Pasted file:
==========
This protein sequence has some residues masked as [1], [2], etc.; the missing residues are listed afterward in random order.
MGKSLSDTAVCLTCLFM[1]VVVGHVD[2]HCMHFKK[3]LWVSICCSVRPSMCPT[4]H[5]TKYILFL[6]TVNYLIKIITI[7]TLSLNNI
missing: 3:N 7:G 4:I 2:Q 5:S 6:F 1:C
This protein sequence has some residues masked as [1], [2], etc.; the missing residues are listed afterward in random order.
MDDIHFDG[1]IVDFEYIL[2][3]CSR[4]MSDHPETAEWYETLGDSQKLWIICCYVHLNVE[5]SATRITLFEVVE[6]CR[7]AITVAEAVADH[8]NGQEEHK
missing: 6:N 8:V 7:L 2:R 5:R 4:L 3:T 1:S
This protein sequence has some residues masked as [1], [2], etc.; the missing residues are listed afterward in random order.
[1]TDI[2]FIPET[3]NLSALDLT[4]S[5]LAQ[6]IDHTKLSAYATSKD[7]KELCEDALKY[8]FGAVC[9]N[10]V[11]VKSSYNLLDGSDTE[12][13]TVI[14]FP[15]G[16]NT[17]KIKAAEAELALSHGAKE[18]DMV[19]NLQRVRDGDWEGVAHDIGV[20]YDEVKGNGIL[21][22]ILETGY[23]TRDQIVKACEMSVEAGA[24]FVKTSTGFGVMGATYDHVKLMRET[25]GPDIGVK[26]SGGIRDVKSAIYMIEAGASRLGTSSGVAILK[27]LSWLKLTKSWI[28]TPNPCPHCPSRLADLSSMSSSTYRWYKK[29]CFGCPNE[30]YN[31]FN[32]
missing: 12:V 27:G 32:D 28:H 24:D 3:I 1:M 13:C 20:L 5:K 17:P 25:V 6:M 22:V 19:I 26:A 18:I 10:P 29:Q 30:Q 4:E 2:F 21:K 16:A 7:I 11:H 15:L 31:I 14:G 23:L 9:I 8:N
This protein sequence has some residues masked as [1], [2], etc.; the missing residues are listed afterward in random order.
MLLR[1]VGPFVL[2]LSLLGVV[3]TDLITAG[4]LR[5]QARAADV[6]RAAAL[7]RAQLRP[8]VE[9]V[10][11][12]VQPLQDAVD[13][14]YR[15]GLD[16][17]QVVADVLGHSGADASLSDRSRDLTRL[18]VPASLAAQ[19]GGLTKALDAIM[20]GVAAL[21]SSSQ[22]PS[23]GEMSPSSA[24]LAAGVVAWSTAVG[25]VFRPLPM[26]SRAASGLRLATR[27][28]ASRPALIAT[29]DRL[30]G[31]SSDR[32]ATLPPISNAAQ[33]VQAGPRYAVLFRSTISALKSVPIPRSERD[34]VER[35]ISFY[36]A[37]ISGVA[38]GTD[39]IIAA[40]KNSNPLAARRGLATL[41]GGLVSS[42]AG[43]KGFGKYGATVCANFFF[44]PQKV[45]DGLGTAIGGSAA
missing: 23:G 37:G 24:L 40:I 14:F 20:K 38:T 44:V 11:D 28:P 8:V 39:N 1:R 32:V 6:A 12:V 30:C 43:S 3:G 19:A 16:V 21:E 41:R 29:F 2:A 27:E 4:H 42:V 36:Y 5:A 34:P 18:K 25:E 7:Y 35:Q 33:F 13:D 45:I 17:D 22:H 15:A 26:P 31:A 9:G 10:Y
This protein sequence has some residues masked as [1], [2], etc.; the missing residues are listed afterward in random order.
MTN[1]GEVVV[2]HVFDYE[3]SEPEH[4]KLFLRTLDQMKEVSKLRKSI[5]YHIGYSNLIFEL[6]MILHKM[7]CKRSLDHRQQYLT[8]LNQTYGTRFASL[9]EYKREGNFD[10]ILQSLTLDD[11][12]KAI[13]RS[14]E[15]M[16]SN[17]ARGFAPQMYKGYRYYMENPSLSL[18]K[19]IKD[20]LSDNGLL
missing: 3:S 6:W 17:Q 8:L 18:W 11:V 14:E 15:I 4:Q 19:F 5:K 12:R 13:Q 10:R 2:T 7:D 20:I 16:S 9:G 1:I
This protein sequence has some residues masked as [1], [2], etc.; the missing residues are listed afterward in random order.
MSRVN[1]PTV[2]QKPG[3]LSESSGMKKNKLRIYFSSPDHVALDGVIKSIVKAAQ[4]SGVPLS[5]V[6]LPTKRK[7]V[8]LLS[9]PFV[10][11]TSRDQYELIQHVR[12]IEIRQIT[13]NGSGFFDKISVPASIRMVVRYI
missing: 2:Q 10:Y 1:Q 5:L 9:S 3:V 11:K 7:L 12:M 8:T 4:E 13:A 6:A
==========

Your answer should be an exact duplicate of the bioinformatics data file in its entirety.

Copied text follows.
This protein sequence has some residues masked as [1], [2], etc.; the missing residues are listed afterward in random order.
MGKSLSDTAVCLTCLFM[1]VVVGHVD[2]HCMHFKK[3]LWVSICCSVRPSMCPT[4]H[5]TKYILFL[6]TVNYLIKIITI[7]TLSLNNI
missing: 3:N 7:G 4:I 2:Q 5:S 6:F 1:C
This protein sequence has some residues masked as [1], [2], etc.; the missing residues are listed afterward in random order.
MDDIHFDG[1]IVDFEYIL[2][3]CSR[4]MSDHPETAEWYETLGDSQKLWIICCYVHLNVE[5]SATRITLFEVVE[6]CR[7]AITVAEAVADH[8]NGQEEHK
missing: 6:N 8:V 7:L 2:R 5:R 4:L 3:T 1:S
This protein sequence has some residues masked as [1], [2], etc.; the missing residues are listed afterward in random order.
[1]TDI[2]FIPET[3]NLSALDLT[4]S[5]LAQ[6]IDHTKLSAYATSKD[7]KELCEDALKY[8]FGAVC[9]N[10]V[11]VKSSYNLLDGSDTE[12][13]TVI[14]FP[15]G[16]NT[17]KIKAAEAELALSHGAKE[18]DMV[19]NLQRVRDGDWEGVAHDIGV[20]YDEVKGNGIL[21][22]ILETGY[23]TRDQIVKACEMSVEAGA[24]FVKTSTGFGVMGATYDHVKLMRET[25]GPDIGVK[26]SGGIRDVKSAIYMIEAGASRLGTSSGVAILK[27]LSWLKLTKSWI[28]TPNPCPHCPSRLADLSSMSSSTYRWYKK[29]CFGCPNE[30]YN[31]FN[32]
missing: 12:V 27:G 32:D 28:H 24:D 3:I 1:M 13:C 20:L 5:K 17:P 25:V 6:M 22:V 19:I 26:A 18:I 10:P 29:Q 30:Q 4:E 2:F 21:K 16:A 7:I 11:H 15:L 31:I 14:G 23:L 9:I 8:N
This protein sequence has some residues masked as [1], [2], etc.; the missing residues are listed afterward in random order.
MLLR[1]VGPFVL[2]LSLLGVV[3]TDLITAG[4]LR[5]QARAADV[6]RAAAL[7]RAQLRP[8]VE[9]V[10][11][12]VQPLQDAVD[13][14]YR[15]GLD[16][17]QVVADVLGHSGADASLSDRSRDLTRL[18]VPASLAAQ[19]GGLTKALDAIM[20]GVAAL[21]SSSQ[22]PS[23]GEMSPSSA[24]LAAGVVAWSTAVG[25]VFRPLPM[26]SRAASGLRLATR[27][28]ASRPALIAT[29]DRL[30]G[31]SSDR[32]ATLPPISNAAQ[33]VQAGPRYAVLFRSTISALKSVPIPRSERD[34]VER[35]ISFY[36]A[37]ISGVA[38]GTD[39]IIAA[40]KNSNPLAARRGLATL[41]GGLVSS[42]AG[43]KGFGKYGATVCANFFF[44]PQKV[45]DGLGTAIGGSAA
missing: 23:G 37:G 24:L 40:I 14:F 20:K 38:T 44:V 11:D 28:P 8:V 39:N 1:R 32:V 6:A 12:V 30:C 43:S 3:G 19:A 16:V 21:E 41:R 29:F 2:A 27:E 4:H 42:V 36:Y 5:A 34:P 18:K 25:E 7:Y 35:Q 33:F 13:D 45:I 17:D 22:H 15:A 26:P 31:A 9:G 10:Y
This protein sequence has some residues masked as [1], [2], etc.; the missing residues are listed afterward in random order.
MTN[1]GEVVV[2]HVFDYE[3]SEPEH[4]KLFLRTLDQMKEVSKLRKSI[5]YHIGYSNLIFEL[6]MILHKM[7]CKRSLDHRQQYLT[8]LNQTYGTRFASL[9]EYKREGNFD[10]ILQSLTLDD[11][12]KAI[13]RS[14]E[15]M[16]SN[17]ARGFAPQMYKGYRYYMENPSLSL[18]K[19]IKD[20]LSDNGLL
missing: 3:S 6:W 17:Q 8:L 18:W 11:V 14:E 15:I 4:Q 19:F 5:K 12:R 13:Q 10:R 2:T 7:D 20:I 16:S 9:G 1:I
This protein sequence has some residues masked as [1], [2], etc.; the missing residues are listed afterward in random order.
MSRVN[1]PTV[2]QKPG[3]LSESSGMKKNKLRIYFSSPDHVALDGVIKSIVKAAQ[4]SGVPLS[5]V[6]LPTKRK[7]V[8]LLS[9]PFV[10][11]TSRDQYELIQHVR[12]IEIRQIT[13]NGSGFFDKISVPASIRMVVRYI
missing: 2:Q 10:Y 1:Q 5:L 9:S 3:V 11:K 7:L 12:M 8:T 4:E 13:A 6:A